On its way to morphing into an “ultra-low-cost” carrier, Frontier announced an overhaul of its pricing structure, USA Today reports.
Effective immediately, customers can choose from two fare types that the airline says has “simplified its fee structure for carry-on bags, checked bags, and seat assignments.”
The Classic Plus fare includes the traditional travel package fliers have become accustomed to, complete with refundable fare, a free carry-on bag, a free checked bag and an advanced seat assignment.
Frontier’s new Economy fare will slash prices by about 12% and won’t include amenities like carry-on bags or reserved seats. However, a passenger can pay a fee for the ability to use the overhead storage bins or reserve a seat.
Frontier also unveiled the Discount Den, a club that allows travelers to receive a $5 savings on the lowest-cost carry-on and first checked bag prices. Currently only EarlyReturns loyalty program customers are eligible for the promotion.
“With an unbundled product, customers can save even more by choosing to pay for only the products that they want, allowing them to customize their flight experience for each and every flight,” Frontier CEO David Siegel says in a statement.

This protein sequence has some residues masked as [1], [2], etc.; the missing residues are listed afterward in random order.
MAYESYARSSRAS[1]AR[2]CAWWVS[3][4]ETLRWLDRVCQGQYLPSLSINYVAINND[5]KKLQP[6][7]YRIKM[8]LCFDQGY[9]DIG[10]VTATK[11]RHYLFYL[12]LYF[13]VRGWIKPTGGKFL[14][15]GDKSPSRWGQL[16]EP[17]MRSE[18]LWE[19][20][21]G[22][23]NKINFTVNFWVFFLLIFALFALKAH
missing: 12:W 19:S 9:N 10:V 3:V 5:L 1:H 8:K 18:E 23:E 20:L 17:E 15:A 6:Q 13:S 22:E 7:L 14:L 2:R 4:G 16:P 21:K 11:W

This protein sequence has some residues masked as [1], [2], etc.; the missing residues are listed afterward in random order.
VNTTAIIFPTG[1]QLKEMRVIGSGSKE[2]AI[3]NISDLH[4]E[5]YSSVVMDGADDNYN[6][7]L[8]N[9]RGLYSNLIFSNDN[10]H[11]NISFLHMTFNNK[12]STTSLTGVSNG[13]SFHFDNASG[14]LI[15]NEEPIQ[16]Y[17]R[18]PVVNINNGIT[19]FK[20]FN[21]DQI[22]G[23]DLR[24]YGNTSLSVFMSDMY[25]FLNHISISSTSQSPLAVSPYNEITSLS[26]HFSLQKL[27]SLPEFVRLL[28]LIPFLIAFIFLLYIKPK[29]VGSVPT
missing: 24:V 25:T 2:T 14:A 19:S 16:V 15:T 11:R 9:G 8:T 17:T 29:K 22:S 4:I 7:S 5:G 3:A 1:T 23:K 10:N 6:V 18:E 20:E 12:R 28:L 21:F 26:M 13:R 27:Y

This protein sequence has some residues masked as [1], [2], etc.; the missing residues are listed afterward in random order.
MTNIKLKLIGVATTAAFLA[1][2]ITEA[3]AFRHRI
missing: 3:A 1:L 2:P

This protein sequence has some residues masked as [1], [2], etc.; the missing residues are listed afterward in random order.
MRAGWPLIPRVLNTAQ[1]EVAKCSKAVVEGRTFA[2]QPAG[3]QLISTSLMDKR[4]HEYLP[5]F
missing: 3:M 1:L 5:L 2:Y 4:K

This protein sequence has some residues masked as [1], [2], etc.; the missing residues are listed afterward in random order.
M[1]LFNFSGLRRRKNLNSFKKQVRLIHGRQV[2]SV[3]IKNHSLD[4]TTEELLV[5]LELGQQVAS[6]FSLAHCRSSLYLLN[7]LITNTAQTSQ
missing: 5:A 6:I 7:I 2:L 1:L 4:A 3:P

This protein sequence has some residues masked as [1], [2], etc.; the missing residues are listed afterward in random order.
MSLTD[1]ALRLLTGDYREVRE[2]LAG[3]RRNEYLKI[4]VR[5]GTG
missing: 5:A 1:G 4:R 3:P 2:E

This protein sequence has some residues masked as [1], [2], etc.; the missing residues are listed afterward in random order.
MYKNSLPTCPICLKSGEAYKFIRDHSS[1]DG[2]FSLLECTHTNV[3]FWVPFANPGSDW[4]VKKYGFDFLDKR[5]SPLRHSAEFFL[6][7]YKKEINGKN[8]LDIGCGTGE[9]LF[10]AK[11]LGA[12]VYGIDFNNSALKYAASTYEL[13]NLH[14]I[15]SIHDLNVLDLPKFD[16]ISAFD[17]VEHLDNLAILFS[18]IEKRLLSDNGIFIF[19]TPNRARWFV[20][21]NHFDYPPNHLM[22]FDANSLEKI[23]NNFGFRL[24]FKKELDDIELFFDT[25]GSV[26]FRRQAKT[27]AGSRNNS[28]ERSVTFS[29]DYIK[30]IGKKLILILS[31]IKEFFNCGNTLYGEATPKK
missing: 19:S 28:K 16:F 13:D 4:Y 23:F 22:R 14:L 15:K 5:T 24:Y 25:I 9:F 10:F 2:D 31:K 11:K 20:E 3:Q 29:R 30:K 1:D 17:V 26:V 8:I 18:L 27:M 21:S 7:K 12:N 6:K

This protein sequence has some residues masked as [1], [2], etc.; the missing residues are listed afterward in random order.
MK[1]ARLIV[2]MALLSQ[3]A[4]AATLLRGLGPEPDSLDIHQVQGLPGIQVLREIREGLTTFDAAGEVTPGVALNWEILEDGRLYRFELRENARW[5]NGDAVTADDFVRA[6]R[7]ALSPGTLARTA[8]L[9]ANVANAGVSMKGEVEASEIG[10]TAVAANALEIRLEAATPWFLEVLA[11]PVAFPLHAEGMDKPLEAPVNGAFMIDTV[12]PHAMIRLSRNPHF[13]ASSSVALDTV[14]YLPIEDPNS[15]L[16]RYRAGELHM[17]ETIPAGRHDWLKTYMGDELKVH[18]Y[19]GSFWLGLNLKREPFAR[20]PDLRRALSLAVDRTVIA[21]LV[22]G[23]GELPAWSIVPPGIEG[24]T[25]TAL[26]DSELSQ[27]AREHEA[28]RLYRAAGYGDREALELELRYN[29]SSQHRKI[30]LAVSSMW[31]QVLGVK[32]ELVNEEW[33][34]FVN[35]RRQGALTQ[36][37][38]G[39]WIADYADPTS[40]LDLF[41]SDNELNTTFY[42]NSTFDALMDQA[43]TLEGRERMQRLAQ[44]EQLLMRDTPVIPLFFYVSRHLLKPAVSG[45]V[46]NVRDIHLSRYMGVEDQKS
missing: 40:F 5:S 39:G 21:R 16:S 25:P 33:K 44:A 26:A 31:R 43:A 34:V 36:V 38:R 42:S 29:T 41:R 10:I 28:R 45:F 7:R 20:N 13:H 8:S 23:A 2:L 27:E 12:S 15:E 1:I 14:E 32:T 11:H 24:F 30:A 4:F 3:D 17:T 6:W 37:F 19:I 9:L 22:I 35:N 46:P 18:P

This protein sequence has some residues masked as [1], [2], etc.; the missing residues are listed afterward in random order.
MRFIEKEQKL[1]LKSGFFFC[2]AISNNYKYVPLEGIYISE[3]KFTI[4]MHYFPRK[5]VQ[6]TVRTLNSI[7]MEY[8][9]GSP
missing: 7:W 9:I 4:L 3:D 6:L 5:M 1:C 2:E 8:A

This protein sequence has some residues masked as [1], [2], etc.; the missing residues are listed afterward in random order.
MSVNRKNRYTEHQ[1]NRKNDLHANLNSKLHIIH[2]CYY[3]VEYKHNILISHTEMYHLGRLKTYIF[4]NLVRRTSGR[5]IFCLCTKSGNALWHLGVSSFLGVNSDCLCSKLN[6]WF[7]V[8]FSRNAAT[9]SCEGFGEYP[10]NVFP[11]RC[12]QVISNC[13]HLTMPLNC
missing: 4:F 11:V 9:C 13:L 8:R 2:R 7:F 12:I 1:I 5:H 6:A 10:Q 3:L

In an e-mail sent to frequent-fliers on Monday, Siegel says the changes will ensure those passengers have a change of getting the seat they want and over time they won’t have to worry about finding room for carry-on bags in the overhead bins.
Siegel also hypothesizes that the changes will help to ensure customers get to their destinations on time since there will be fewer bags to check at the gate.
This isn’t the first time Frontier has taken a Spirit-like approach to becoming a low-cost carrier.
Last May the company announced a range of carry-on fees if consumers book travel through third-party sites. Travelers who booked on a site other than FlyFrontier.com could expect to pay between $25 to $100 for carry-on items and in-air beverages.
Additionally, the airline made a change to its frequent-flier program last July. Consumers who book their tickets on third-party sites will only earn somewhere between 25% and 50% of the miles they fly, while reserving with Frontier directly will earn fliers the usual 100%, 125% and 150% accrual rate.